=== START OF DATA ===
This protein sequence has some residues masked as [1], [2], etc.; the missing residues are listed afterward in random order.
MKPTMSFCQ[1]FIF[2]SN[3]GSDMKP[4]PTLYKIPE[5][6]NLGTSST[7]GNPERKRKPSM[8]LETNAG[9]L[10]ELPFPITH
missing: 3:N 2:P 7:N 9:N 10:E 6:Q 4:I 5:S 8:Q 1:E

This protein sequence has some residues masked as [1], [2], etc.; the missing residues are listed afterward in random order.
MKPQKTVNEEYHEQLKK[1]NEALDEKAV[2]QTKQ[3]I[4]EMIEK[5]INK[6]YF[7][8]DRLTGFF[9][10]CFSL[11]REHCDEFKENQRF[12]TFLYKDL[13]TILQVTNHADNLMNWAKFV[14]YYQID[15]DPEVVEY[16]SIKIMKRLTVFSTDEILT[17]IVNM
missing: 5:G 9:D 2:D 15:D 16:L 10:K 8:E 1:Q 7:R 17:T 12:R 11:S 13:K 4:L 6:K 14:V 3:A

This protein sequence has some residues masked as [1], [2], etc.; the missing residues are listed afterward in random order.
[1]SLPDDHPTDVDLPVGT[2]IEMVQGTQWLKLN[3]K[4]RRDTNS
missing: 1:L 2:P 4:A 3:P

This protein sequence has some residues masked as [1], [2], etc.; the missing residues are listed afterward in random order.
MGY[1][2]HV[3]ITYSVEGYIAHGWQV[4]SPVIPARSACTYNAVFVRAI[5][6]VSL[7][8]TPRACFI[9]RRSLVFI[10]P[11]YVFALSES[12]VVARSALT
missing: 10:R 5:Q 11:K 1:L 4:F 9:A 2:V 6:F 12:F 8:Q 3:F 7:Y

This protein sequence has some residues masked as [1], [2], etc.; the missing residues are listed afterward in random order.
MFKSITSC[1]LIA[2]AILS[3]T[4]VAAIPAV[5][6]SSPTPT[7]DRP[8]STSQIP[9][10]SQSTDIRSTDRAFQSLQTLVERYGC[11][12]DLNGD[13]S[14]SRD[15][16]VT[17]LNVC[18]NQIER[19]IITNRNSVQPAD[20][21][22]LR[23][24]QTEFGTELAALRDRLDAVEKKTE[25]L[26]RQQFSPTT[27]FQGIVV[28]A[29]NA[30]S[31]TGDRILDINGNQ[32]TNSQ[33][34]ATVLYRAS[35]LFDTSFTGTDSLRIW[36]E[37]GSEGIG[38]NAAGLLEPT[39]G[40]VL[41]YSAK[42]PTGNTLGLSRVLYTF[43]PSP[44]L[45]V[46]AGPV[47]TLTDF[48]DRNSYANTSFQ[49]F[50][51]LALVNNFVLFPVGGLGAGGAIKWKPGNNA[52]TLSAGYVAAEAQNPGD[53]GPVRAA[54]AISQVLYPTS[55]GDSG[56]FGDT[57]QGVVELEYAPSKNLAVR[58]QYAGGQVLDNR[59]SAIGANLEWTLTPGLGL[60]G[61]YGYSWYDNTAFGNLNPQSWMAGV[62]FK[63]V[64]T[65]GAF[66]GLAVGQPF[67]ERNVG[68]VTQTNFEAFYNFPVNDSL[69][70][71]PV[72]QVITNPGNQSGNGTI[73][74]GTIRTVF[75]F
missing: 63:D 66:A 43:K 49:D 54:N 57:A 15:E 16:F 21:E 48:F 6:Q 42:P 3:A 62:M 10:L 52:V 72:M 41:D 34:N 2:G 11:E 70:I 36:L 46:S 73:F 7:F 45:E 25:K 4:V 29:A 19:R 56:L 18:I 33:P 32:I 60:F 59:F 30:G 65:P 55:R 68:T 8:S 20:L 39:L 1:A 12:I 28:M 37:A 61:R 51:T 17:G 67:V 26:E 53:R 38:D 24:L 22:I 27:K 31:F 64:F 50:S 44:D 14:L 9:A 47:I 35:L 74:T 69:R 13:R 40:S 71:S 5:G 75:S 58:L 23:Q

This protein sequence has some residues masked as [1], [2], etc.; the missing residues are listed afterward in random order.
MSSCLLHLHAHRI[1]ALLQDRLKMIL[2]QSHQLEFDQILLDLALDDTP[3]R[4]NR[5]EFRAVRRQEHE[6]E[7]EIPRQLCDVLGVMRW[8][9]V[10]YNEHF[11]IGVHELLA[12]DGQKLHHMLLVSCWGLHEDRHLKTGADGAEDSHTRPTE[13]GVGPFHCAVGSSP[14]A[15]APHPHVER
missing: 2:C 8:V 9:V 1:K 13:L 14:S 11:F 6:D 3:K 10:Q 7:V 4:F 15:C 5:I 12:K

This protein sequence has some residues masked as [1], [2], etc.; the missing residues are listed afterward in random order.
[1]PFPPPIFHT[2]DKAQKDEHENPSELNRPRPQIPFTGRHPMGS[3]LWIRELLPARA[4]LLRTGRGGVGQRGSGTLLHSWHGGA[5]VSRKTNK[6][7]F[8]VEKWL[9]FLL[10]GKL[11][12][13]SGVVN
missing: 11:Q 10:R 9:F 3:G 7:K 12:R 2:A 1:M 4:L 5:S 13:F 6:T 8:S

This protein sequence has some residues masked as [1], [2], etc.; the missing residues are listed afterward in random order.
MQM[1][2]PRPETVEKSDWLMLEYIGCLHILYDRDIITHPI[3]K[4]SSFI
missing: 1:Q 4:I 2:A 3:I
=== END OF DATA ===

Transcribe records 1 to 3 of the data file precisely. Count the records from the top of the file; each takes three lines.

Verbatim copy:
This protein sequence has some residues masked as [1], [2], etc.; the missing residues are listed afterward in random order.
MKPTMSFCQ[1]FIF[2]SN[3]GSDMKP[4]PTLYKIPE[5][6]NLGTSST[7]GNPERKRKPSM[8]LETNAG[9]L[10]ELPFPITH
missing: 3:N 2:P 7:N 9:N 10:E 6:Q 4:I 5:S 8:Q 1:E

This protein sequence has some residues masked as [1], [2], etc.; the missing residues are listed afterward in random order.
MKPQKTVNEEYHEQLKK[1]NEALDEKAV[2]QTKQ[3]I[4]EMIEK[5]INK[6]YF[7][8]DRLTGFF[9][10]CFSL[11]REHCDEFKENQRF[12]TFLYKDL[13]TILQVTNHADNLMNWAKFV[14]YYQID[15]DPEVVEY[16]SIKIMKRLTVFSTDEILT[17]IVNM
missing: 5:G 9:D 2:D 15:D 16:L 10:K 8:E 1:Q 7:R 17:T 12:R 11:S 13:K 4:L 6:K 14:V 3:A

This protein sequence has some residues masked as [1], [2], etc.; the missing residues are listed afterward in random order.
[1]SLPDDHPTDVDLPVGT[2]IEMVQGTQWLKLN[3]K[4]RRDTNS
missing: 1:L 2:P 4:A 3:P